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War by travis tate

Gladiator fallen, light gathering in the palm of trees.

I’m sullen, silk soft to the touch. But my feet are so

rough. From trailing this wicked pavement of life.

I have to admit I don’t know the form.

There is a flower, there are stones.

Constantly made & remade.

Is it too much to wish for something with words?

I mention war. I mean fighting off this ink in the ribs.

Axe, metal, patience, steel wool, computer screen.

There is a candle lit. In a room.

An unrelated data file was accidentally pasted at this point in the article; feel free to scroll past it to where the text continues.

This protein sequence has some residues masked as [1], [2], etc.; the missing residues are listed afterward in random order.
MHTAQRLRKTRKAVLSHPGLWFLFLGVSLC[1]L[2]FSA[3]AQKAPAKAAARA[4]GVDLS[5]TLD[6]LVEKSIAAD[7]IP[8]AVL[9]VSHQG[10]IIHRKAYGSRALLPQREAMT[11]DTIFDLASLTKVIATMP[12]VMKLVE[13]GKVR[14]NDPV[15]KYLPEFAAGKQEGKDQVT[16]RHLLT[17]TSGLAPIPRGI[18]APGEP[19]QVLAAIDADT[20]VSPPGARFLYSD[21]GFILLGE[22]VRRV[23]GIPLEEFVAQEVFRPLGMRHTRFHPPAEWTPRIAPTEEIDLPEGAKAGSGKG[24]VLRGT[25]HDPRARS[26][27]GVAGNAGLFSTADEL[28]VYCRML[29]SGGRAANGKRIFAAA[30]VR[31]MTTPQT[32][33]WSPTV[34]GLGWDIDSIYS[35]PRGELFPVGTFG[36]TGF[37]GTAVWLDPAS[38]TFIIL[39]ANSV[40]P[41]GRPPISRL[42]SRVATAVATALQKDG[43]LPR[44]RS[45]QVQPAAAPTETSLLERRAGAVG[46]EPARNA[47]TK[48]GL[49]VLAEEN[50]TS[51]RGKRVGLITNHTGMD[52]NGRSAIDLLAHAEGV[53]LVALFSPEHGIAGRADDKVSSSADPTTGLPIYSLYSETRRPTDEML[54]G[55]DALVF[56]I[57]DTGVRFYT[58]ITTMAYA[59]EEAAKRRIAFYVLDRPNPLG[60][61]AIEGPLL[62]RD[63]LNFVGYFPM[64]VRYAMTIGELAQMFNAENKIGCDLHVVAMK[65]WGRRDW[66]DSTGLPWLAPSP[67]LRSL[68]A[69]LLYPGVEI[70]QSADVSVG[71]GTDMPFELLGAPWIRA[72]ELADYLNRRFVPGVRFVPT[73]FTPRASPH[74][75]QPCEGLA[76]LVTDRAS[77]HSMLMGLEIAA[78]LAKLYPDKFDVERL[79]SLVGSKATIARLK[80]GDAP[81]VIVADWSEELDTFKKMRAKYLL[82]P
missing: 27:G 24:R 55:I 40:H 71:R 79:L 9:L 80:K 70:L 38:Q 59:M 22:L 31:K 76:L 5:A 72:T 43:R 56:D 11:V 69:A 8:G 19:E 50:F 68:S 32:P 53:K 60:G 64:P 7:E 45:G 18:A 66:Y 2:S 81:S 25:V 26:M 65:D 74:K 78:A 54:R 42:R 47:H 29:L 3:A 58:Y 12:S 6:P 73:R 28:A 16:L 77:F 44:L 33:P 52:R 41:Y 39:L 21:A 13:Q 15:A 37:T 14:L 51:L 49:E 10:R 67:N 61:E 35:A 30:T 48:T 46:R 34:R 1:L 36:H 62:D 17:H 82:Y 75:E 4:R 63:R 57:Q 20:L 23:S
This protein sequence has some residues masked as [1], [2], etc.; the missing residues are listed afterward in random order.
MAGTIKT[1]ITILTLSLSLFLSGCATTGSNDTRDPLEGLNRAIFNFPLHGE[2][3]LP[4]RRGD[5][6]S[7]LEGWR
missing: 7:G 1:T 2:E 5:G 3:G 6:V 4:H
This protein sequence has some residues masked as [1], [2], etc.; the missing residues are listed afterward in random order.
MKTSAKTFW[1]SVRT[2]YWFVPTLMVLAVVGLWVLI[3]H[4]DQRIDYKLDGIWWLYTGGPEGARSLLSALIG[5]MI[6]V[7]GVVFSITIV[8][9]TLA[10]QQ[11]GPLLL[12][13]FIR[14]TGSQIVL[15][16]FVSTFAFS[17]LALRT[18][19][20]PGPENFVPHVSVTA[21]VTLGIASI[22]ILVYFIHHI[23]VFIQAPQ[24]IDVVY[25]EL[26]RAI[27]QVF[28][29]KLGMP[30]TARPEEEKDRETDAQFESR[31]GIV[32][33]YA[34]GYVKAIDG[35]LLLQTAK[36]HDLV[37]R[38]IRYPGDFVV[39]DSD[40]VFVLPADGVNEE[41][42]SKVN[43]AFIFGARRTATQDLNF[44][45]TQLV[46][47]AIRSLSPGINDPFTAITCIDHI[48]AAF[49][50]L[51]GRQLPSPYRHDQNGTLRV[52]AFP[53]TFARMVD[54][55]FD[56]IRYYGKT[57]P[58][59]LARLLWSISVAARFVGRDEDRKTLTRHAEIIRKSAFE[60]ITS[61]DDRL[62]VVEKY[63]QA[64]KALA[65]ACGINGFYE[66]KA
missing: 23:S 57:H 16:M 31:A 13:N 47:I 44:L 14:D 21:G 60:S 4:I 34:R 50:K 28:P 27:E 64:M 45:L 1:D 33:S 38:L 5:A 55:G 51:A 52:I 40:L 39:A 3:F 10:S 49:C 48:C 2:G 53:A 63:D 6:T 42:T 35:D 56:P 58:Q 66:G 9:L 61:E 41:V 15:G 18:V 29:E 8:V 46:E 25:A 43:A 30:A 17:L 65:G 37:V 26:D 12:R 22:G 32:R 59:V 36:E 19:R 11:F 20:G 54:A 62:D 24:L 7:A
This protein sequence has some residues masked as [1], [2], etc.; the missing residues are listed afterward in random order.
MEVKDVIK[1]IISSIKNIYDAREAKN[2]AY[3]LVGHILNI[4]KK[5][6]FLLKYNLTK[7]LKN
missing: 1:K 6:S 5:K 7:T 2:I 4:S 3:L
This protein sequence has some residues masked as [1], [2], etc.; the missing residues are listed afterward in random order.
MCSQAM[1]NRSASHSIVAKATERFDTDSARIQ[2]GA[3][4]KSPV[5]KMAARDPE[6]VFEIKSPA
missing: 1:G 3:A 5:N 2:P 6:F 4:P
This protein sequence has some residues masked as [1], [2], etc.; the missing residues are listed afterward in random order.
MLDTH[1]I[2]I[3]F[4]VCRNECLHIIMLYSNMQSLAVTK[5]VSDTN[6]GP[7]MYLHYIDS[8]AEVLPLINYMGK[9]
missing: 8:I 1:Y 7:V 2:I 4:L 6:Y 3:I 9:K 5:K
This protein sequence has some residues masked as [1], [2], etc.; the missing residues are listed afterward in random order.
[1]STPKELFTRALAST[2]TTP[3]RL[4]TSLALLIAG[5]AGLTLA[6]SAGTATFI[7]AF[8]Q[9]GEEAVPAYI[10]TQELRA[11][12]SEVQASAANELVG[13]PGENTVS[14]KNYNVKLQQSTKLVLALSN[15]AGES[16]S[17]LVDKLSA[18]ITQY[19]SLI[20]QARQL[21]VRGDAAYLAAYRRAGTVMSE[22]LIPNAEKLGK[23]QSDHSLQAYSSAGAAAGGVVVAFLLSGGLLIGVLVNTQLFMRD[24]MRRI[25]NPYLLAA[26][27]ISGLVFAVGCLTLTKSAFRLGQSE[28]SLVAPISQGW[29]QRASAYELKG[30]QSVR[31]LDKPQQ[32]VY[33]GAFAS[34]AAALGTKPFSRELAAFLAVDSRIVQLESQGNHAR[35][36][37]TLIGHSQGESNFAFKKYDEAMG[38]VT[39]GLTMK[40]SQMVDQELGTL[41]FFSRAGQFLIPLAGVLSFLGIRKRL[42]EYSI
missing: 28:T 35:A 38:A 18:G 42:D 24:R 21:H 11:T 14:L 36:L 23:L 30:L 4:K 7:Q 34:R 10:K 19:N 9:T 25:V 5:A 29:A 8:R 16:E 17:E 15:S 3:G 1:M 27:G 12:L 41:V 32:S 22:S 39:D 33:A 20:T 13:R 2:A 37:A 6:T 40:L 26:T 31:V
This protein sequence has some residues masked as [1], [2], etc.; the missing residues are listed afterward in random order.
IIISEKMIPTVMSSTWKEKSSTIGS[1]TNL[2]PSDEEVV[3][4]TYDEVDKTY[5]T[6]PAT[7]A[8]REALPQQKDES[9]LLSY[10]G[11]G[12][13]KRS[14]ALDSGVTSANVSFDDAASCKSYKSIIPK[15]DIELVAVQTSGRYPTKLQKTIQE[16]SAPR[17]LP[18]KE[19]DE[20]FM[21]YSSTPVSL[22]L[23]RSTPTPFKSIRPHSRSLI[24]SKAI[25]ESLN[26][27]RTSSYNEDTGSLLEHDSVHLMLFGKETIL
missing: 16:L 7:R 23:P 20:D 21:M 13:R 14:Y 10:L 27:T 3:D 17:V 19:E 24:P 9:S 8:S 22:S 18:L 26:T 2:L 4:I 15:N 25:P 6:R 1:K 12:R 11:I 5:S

I am not in. Desperate for air.

One delicate feature of life, oft locked away from memory,

the little moments that breach the half dawning room,

where we are tender to ourselves, where war has been fought,

left the ruins where they need be. I have been there & o, lord,

I don’t want to go back.


TRAVIS TATE is a queer, black playwright, poet and performer from Austin, Texas. Their poetry has appeared in Borderlands: Texas Poetry Review, Underblong, apt and Cosmonaut Avenue, among other journals. Maiden, their debut poetry collection, is out on Vegetarian Alcoholic Press. They earned an MFA from the Michener Center for Writers. You can find more about them at


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